Dissociation - Is a normal response to overwhelming situations it is a creative coping mechanism the brain activates when we are overwhelmed and unable to cope with what is happening to us. The younger you were when you were traumatised the more likely your brain is to utilise dissociation, you can feel like unreality, like you are disconnected from yourself, your body and the world around you, it can feel like you're in a dream world or have difficulty in remembering and have gaps in your memory. Know that you were traumatised but not remember any details, the time or age you were, who was there or what actually happened. When dissociating you may feel like you are floating away, in the corner of the room looking down or looking in from the outside and have a feeling of not being in your body. You might feel nothing and be numbed out altogether for a while, or feel it hard to define who you are or don't feel you have an identity. YOU DO this is just another coping strategy your brain activates automatically and you can heal from this too. Contact me here if you want to work through any dissociation.
C-PTSD is a relatively newer diagnosis, and some professional don’t even acknowledge its existence as a separate diagnosis from PTSD, however there are several differences for example, the emotional dysregulation, the self-identity issues and often difficulty and problems of forming and staying in relationships. There is no ‘test’ which can tell us if a person has C-PTSD, but its fairly common after chronic traumatic events. Most trauma psychologists such as Janine Fisher, Pete Levine or Pat Ogden believe in its affects, as do I.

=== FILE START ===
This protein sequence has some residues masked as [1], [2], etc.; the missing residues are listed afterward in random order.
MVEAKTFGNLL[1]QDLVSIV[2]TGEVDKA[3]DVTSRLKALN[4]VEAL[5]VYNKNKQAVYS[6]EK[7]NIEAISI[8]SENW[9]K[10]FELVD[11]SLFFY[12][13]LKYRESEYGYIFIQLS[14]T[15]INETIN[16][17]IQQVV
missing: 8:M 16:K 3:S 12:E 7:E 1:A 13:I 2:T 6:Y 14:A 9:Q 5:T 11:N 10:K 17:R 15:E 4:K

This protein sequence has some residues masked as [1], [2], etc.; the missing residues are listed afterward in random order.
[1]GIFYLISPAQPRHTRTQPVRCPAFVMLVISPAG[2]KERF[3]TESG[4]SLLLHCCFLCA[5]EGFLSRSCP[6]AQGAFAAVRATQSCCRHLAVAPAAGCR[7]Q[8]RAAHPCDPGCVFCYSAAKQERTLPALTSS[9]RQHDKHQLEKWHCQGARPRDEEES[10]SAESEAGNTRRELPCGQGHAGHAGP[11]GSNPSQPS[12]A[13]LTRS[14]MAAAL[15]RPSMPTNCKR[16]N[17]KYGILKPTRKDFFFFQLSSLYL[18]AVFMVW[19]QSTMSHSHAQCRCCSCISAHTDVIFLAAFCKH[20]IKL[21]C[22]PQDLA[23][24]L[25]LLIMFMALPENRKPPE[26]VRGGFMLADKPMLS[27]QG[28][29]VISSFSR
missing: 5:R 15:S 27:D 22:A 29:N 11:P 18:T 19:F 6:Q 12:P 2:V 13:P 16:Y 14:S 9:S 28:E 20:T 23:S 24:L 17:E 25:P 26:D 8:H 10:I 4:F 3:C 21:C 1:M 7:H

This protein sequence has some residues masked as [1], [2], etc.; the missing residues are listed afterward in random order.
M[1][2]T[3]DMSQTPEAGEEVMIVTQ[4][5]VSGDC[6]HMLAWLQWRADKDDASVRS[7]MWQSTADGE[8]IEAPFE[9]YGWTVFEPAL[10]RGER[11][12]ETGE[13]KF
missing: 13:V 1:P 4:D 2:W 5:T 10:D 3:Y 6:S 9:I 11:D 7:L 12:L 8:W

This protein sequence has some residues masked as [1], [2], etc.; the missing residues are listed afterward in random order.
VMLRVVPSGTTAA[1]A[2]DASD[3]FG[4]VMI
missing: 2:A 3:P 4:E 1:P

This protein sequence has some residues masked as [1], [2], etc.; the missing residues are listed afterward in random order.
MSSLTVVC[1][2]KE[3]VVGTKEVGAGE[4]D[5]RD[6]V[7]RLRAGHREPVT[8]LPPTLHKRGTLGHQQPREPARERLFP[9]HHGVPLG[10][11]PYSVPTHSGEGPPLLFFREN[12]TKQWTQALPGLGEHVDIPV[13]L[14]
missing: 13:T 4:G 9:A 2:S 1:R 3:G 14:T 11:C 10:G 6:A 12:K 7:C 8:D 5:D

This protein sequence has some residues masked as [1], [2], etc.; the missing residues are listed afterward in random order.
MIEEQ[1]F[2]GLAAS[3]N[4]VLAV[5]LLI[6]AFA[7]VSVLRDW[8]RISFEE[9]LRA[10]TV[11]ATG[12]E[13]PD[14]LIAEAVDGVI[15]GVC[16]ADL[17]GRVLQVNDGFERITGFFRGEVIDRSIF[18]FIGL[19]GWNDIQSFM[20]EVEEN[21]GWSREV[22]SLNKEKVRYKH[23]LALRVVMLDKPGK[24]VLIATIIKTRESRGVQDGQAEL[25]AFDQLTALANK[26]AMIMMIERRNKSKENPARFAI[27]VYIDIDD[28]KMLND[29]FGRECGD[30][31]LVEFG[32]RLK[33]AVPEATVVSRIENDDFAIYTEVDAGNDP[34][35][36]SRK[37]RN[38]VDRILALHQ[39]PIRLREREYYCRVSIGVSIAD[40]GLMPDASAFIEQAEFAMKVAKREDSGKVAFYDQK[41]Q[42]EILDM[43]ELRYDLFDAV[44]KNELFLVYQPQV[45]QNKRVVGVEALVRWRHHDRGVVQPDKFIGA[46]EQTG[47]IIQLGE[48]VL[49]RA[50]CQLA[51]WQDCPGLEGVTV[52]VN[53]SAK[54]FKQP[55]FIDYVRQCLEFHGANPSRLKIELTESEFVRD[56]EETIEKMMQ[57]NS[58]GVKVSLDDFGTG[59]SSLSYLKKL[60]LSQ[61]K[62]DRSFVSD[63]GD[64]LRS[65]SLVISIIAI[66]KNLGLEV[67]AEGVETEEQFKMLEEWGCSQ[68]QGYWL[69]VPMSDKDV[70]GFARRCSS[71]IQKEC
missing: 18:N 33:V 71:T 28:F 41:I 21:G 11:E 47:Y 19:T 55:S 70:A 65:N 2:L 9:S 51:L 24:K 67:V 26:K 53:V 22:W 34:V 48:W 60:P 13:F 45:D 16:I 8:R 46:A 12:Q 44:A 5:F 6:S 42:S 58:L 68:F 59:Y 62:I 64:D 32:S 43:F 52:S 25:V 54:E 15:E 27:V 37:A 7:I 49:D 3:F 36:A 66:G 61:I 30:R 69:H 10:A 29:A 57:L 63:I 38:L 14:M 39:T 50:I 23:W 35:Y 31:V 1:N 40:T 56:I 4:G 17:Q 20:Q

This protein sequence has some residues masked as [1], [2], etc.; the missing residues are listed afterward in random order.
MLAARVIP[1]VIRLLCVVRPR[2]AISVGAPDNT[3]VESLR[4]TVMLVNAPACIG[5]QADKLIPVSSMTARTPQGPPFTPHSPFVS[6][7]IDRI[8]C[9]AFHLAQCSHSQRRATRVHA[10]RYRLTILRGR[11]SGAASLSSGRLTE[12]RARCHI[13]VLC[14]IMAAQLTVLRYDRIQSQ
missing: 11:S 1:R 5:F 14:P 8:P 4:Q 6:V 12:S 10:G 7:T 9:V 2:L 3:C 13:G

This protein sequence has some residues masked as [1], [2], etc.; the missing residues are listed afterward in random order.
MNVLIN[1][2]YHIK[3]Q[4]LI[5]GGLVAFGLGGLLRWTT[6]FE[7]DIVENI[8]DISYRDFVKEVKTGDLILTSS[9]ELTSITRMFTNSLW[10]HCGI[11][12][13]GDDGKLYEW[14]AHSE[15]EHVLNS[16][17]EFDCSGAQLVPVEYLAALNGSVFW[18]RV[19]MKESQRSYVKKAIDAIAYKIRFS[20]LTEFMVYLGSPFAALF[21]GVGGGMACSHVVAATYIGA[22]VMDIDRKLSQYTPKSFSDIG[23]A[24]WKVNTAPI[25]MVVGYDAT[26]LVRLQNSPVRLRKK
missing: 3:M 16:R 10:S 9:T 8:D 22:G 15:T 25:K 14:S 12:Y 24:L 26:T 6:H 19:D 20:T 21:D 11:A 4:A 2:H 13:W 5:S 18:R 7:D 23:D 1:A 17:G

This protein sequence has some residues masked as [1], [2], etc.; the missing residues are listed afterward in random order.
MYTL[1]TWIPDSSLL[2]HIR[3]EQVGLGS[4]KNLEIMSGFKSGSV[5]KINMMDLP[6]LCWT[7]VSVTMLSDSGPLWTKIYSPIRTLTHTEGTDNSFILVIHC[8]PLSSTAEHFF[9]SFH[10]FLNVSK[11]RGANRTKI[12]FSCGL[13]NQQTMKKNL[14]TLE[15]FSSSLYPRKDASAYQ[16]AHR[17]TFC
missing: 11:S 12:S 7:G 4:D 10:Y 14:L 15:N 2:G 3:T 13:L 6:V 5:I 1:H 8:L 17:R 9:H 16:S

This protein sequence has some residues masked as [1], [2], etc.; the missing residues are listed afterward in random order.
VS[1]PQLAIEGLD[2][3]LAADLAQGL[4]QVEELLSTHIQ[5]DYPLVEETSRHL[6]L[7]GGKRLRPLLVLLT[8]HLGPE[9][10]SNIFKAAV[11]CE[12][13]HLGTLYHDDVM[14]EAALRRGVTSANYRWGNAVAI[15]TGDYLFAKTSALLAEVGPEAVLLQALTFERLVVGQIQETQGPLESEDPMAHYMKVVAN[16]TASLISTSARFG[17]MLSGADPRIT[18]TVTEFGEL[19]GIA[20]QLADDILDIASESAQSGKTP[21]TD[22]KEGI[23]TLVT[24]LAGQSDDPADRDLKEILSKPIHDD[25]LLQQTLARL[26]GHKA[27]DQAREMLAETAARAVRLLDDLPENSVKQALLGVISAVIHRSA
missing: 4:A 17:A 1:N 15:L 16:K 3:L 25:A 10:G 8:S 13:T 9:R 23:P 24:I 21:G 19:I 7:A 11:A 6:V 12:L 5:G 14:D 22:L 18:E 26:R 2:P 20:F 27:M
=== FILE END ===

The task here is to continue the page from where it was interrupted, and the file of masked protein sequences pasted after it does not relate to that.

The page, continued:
Traumatic stress can alter the way our brain works for example Janine Fisher talks about the Pre-frontal cortex the part of our brain which deals with decision-making, planning, personality expression and controlling our behaviours.
The pre-frontal cortex shuts down and goes ‘offline’ this stops us thinking and our bodies take over, which causes our stress responses of fight, flight, freeze, attach, collapse. This is our nervous systems habitual responses, or the ‘procedural learned patterns’ which adapt to the situation it finds itself in order to survive.
As an adult these patterns are outdated and often stunt our growth and development, keeping us stuck at the age our patterns were created, often in childhood. Our behaviours are driven by our procedural memory which is automatic in nature and are well established patterns of emotional and cognitive responses.
Trauma informed therapy works to address these patterns by working with: